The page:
10 November 2023

New York: A (28-Year) Love Story

Today, I’m New York bound once more on a long-awaited family trip to mark a milestone birthday for me. It will be my 33rd visit to the Big Apple since my first in 1995. Feeling nostalgic, I dove into my NYC archives, trawling through my old diaries (until 2006), blog posts (from 2007) and photo albums (digital and predigital — a big thank you to my parents for their help with the earlier years).

22 July has often been an eventful day for me, as my childhood diaries attest. Take 1994, for example. “Brought games into school. Played Spin the Bottle. Kissed JR twice,” I wrote. Maybe the latter wasn’t actually that important a moment for me given that I immediately went on to add, “Got Quiz Kids from Asda. Went to Guide camp. Went to bed at 11:00 pm.” Kids are fickle.

Exactly one year later, I arrived in New York City for the very first time. And in this case, the memory did stand the test of time. “Dear Al,” I wrote in my diary. “Flew from LHR to JFK, NY. The journey took 6 hours 30 mins. Got SVT [Sweet Valley Twins] no 3 and Junior [????] Wonderland. Met up with Paul & Jane. Rated 5/5.”

My 10-year-old self's other highlights of this first trip include a boat trip to “Stat Lib” and “the museum on Ellis Island,” a visit to the Empire State Building, a photo opp at the Plaza Hotel, the purchase of many more Sweet Valley books and a ride on the subway. The latter proved stressful for my mum, who was trying to wrangle two young children while figuring out the system. We almost ended up in the Bronx but made it back to the Hard Rock Café to meet my dad. Other memories include the stifling July heat, giant stacks of cream- and syrup-laden pancakes for breakfast, the limo ride from the airport and the bathtubs at our hotel that really did fill up in under a minute.

I was hooked instantly. So much so that by my second trip, in the dying days of 1997, I declared it “the coolest city in the world.” This trip saw us braving the queues to ascend to the crown of the Statue of Liberty, going up the World Trade Center and watching Titanic (“brilliant, but really sad at the end”). 

By visit number five, for Twixmas and New Year’s Eve in 2000, I had declared: “There is definitely something magic about this place. That’s why as soon as I’m out of university, I’m planning on applying for a job in New York City and I’m going to live there forever and ever. Unfortunately, an apartment (studio) costs $500 per month even in Brooklyn. Molto caro!" That’s still a dream of mine.

Over the years, I’ve enjoyed many incredible experiences in New York and made countless happy memories. I’ve travelled with family, friends, work colleagues and on my own. I’ve melted in the heatwaves of July and August, frozen in epic snowstorms, delighted in the fall foliage and found joy in the spring blooms. I’ve celebrated Christmas and New Year (watching The Producers — with a cameo from Mel Brooks — and then a walking tour on Brooklyn Bridge with Dr Phil made for a particularly memorable New Year’s Eve) and all of my immediate family’s birthdays there.

I’ve eaten far more delicious meals than I can possibly remember. Bagels, burgers and pizza were the highlights in the early years — Fanelli Café and P.J. Clarke's are still among my favourites — but trying out different cuisines and styles has been a more recent focus. I went to my first secret speakeasy (Employees Only) and NYC and I have both been on a speciality coffee journey too. I first went to Jack’s Stir Brew in 2003 and a New York friend introduced me to Joe’s original Greenwich Village location in 2007. It’s still a favourite of mine, along with almost 100 other coffee spots in my NYC speciality coffee guide.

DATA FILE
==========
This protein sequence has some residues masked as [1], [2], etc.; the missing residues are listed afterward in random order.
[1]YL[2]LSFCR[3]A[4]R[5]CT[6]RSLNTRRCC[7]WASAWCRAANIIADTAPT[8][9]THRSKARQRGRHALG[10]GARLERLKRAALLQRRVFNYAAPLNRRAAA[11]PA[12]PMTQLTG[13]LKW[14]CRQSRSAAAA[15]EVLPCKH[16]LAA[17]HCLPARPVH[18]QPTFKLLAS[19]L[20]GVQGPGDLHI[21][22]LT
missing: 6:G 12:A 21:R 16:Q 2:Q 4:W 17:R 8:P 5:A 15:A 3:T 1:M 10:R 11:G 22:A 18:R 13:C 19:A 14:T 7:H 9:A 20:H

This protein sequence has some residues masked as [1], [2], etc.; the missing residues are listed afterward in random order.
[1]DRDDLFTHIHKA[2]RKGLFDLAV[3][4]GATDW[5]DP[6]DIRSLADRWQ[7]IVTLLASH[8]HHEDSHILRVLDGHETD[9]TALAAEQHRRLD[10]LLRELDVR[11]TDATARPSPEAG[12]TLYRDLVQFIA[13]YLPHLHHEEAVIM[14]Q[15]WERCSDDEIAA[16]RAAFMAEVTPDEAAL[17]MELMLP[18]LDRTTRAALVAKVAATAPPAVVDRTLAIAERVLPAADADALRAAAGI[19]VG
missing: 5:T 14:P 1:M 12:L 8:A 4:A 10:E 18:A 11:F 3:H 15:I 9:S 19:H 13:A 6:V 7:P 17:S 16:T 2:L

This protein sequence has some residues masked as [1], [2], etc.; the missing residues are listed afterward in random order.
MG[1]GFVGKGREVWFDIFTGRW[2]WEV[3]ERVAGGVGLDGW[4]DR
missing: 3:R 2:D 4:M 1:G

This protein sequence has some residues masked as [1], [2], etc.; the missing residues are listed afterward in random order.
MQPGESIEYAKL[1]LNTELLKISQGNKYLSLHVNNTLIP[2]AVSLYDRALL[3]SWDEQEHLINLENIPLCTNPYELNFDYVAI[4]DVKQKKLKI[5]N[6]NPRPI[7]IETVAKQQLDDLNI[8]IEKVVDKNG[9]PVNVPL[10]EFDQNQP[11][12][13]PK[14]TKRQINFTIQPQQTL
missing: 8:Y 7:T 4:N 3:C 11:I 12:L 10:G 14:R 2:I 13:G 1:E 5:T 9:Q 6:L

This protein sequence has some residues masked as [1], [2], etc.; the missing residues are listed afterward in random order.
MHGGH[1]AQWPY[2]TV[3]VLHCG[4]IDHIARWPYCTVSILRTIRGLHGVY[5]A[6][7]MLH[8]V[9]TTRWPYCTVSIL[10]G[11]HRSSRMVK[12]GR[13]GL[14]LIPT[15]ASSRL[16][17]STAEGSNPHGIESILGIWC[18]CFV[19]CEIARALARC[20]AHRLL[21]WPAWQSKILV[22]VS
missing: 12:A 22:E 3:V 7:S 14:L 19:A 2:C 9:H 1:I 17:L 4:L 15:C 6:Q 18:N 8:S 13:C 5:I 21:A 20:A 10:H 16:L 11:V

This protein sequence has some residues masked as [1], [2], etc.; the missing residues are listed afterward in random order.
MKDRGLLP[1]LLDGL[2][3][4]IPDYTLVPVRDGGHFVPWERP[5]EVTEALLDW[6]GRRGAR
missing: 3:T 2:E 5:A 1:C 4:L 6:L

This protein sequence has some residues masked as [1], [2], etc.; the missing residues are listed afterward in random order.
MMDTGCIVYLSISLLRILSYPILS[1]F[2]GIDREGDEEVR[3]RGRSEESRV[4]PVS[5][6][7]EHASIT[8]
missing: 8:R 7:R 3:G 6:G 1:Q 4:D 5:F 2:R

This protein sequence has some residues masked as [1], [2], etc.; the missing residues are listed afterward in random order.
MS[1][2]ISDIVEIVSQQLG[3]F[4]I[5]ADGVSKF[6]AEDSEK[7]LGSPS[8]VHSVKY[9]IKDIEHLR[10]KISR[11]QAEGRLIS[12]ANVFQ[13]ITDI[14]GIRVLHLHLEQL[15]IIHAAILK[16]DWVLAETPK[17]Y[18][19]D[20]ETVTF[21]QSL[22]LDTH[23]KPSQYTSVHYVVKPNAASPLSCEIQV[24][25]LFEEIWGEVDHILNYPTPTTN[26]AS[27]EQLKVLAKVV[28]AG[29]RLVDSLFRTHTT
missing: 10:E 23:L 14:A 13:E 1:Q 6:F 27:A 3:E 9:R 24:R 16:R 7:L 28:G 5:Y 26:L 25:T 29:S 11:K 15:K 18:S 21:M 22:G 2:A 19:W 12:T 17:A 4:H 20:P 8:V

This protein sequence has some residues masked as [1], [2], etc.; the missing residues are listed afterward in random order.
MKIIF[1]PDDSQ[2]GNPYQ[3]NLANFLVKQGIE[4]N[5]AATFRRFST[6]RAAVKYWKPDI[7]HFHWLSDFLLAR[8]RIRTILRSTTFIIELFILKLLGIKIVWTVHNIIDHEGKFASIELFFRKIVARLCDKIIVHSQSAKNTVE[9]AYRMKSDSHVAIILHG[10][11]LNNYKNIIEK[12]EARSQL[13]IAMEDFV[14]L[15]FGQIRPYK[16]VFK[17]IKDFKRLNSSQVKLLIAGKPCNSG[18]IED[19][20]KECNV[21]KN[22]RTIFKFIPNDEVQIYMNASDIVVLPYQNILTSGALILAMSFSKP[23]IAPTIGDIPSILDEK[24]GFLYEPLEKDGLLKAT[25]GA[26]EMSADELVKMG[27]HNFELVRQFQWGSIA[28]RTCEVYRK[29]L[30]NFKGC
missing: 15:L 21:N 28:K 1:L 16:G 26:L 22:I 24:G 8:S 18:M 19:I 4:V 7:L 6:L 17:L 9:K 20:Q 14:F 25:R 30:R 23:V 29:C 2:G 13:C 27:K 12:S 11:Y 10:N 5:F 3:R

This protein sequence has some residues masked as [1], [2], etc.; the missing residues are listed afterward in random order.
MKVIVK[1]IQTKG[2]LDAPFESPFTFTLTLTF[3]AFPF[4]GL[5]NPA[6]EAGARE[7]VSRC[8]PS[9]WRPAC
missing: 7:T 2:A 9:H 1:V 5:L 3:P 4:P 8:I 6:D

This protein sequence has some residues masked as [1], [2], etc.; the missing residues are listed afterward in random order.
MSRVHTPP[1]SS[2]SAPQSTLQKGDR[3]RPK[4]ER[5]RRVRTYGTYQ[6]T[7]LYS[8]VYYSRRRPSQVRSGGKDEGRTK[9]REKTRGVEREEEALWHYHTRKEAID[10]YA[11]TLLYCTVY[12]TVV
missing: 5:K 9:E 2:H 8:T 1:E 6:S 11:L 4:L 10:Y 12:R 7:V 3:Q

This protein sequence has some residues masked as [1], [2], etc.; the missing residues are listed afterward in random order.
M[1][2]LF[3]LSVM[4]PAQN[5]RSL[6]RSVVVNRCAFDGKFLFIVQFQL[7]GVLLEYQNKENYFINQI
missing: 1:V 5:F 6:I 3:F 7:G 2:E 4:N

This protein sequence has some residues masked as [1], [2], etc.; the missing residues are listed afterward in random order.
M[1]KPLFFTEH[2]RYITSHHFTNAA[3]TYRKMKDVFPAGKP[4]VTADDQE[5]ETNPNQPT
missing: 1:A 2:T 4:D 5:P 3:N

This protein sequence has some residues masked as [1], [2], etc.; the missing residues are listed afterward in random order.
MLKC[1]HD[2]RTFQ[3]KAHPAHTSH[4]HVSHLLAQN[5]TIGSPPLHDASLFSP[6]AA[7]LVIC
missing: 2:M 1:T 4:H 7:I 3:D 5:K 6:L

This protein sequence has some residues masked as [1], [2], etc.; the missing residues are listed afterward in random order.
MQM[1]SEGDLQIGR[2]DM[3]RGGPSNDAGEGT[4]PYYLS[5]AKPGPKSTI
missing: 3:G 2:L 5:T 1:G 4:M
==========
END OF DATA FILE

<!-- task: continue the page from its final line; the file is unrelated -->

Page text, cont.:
I’ve seen dozens of plays and musicals, on and off Broadway, including Joshua Jackson performing in Children of a Lesser God. I've also spotted Clive Owen and Matt Damon filming on location and other celebrities including Zoë Ball (she asked me the time in Urban Outfitters), Sienna Miller at Vesuvio Bakery, Liv Tyler in Barneys and Tom Cruise getting into a limo outside our hotel (according to my diary). And I've made pilgrimages to the filming locations of Friends (RIP Matthew Perry), Mad Men and Cruel Intentions.

I’ve been to NYC often enough that each visit feels like I’m returning home. My spiritual home, if not my actual home. I take comfort in the familiarities of my usual routine. There will be a walk or run over Brooklyn Bridge, a wander along the High Line, shopping in SoHo, a burger somewhere and coffee-shop-hopping all over the city. Probably a show and maybe a museum or two. From the first trip, our family has played the state license plate game, trying to spot as many as possible each time. We’ve still never seen all 50 in one trip; getting more than 40 is really good on a short trip, especially if they include Alaska, Hawaii and/or a Dakota or two.

As I wrote in a very early diary entry, “I want to absorb everything about this city — all the scents, sights and sounds — and experience it over and over again.” That’s still true now. The sweet smell of caramelised peanuts, the steam rising from the vents, the ever-changing colours of the Empire State Building lights and the terse honks of taxi horns. There’s so much history here, so much culture and always new neighbourhoods to explore, new restaurants to check out and new places to visit each time I come. I am sometimes asked: "Don't you get bored of going to the same place so often?" Well, when you’re bored of New York, for sure, you are bored of life.

Here’s to many more trips to the Big Apple. And maybe, just maybe, one day I’ll fulfil my 20-year-old wish of moving here. If only the rent for a studio apartment were still $500 per month!

No comments:

Post a Comment